Domestic Abuse

domesticviolenceandchildrenAAAA

Domestic violence takes place within the context of an intimate relationship, for example a marriage, and is a pattern of controlling and aggressive behavior  from one towards the other. The abuse can be physical, sexual, psychological or emotional though financial control and social isolation are also common features. The abuse can be actual or threatened and can happen once every so often or on a regular basis. It is a common misconception that only men are the perpetrators of domestic violence but women can also be abusers.

Impact of Domestic Violence on Children

Children will react to domestic violence in different ways depending on the level of violence they have witnessed, the length of time they are exposed to it and the support they receive.

Every child will be effected by domestic abuse in the home, even babies. Do not think they are unaware or that you can hide it from them, children are very sensitive to emotion and will pick up on the atmosphere. They are likely to feel confused, angry, frightened, or as if they are to blame.

Children who live in a home where domestic violence takes place may exhibit the following behaviors:

Under 2s may:

· be easily frightened and/or nervous

· be frightened of your partner and possibly of men in general

· be very demanding

· cry a lot

· have broken sleep or nightmares

· be very clingy towards you and not cope well with being separated

· be very clingy towards your partner

· have an unusual amount of temper tantrums

· not eat well and be underweight

· have slow speech development and / or coordination skills

· be slow to learn to crawl and / or walk

· stop doing things they have already learnt and return to more babyish behavior (eg stopping walking)

· be aggressive towards you and / or other children

2 – 5 year olds may:

· be easily frightened and / or nervous.

· be frightened of your partner and possibly of men in general

· be very clingy towards you and / or your partner and not cope well with being separated

· have an unusual amount of temper tantrums

· cry a lot

· not show much emotion (either happy or sad) and may seem detached

· be aggressive towards you and / or other children

· try to stop the violence and may feel guilty when they can’t succeed in this

· try to hurt themselves

· have slow development or regress (eg wet themselves or the bed after being toilet trained)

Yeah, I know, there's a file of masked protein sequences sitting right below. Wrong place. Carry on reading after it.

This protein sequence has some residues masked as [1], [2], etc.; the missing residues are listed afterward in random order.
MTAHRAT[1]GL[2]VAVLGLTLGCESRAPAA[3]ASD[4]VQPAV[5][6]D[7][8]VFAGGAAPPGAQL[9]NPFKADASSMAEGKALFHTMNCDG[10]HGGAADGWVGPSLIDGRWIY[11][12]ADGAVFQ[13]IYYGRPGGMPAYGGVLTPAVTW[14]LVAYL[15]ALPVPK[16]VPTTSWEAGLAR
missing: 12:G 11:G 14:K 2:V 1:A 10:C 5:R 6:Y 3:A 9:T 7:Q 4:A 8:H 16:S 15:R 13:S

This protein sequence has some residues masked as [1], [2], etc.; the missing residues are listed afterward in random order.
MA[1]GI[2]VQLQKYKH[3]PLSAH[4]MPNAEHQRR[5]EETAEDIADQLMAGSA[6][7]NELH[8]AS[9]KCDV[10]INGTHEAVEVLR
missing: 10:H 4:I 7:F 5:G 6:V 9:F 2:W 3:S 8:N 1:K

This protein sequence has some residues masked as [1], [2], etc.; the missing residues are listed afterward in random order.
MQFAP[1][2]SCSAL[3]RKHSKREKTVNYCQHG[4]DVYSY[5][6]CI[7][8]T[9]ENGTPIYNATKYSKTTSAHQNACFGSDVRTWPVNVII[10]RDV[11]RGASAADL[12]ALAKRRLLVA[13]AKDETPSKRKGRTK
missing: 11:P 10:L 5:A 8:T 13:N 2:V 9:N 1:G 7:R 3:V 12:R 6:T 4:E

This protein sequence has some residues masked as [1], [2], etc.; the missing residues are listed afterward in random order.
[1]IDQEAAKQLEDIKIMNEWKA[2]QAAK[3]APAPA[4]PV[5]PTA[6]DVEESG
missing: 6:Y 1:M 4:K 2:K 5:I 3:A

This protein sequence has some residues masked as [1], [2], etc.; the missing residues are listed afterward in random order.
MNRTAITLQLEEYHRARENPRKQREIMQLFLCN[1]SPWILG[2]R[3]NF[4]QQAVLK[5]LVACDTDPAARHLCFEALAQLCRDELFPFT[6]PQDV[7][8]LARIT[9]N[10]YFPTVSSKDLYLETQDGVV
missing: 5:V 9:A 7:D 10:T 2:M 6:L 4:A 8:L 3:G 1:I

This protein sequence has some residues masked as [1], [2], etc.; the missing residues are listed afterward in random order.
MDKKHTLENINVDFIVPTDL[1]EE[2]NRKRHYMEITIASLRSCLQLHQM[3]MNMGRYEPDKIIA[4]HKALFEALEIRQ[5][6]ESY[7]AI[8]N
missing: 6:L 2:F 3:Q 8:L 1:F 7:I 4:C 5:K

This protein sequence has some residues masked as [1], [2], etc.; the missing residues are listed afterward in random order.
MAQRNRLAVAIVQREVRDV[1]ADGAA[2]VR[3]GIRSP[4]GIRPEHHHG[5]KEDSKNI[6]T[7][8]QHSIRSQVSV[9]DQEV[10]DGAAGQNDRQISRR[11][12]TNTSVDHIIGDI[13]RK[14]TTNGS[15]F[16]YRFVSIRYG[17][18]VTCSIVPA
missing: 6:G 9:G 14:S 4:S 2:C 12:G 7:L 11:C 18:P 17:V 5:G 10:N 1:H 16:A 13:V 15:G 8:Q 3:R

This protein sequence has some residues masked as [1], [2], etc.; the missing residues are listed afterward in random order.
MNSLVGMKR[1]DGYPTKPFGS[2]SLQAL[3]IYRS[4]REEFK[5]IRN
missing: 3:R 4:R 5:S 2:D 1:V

5 – 11 year olds may:

· be easily frightened, nervous or worried

· be very demanding

· actively try to stop the violence (possibly getting hurt in the process)

· behave well at home but be very aggressive and / or rude to others at school

· bully other children at school and / or brothers and sisters

· not like themselves as they think that the violence is their fault

· be angry with your partner

· be angry with you and may blame you for the violence. Sometimes it feels safer for children to express their anger towards the non-violent parent than the violent parent.

· may try to please your violent partner and / or copy some of their behavior

· do badly or very well at school. Some children find it difficult to concentrate on school work because they’re worrying about what’s happening at home. Others try to block out their home life by only focusing on their school work. Many people wrongly assume that children doing very well at school have not been affected.

· constantly complain of feeling ill to avoid going to school when the doctor can’t find anything wrong (child may be worried about what will happen to mum while they’re at school).

· find it difficult to make friends at school (sometimes because the child feels too ‘different’ from others and can’t relate to them and sometimes because they miss out on having friends come home due to their fear of what might happen there).

· take on responsibilities inappropriate to their age (eg childcare or household tasks).

· be depressed

11 – 17 year olds may

· be very demanding

· fight a lot with friends and / or brothers and sisters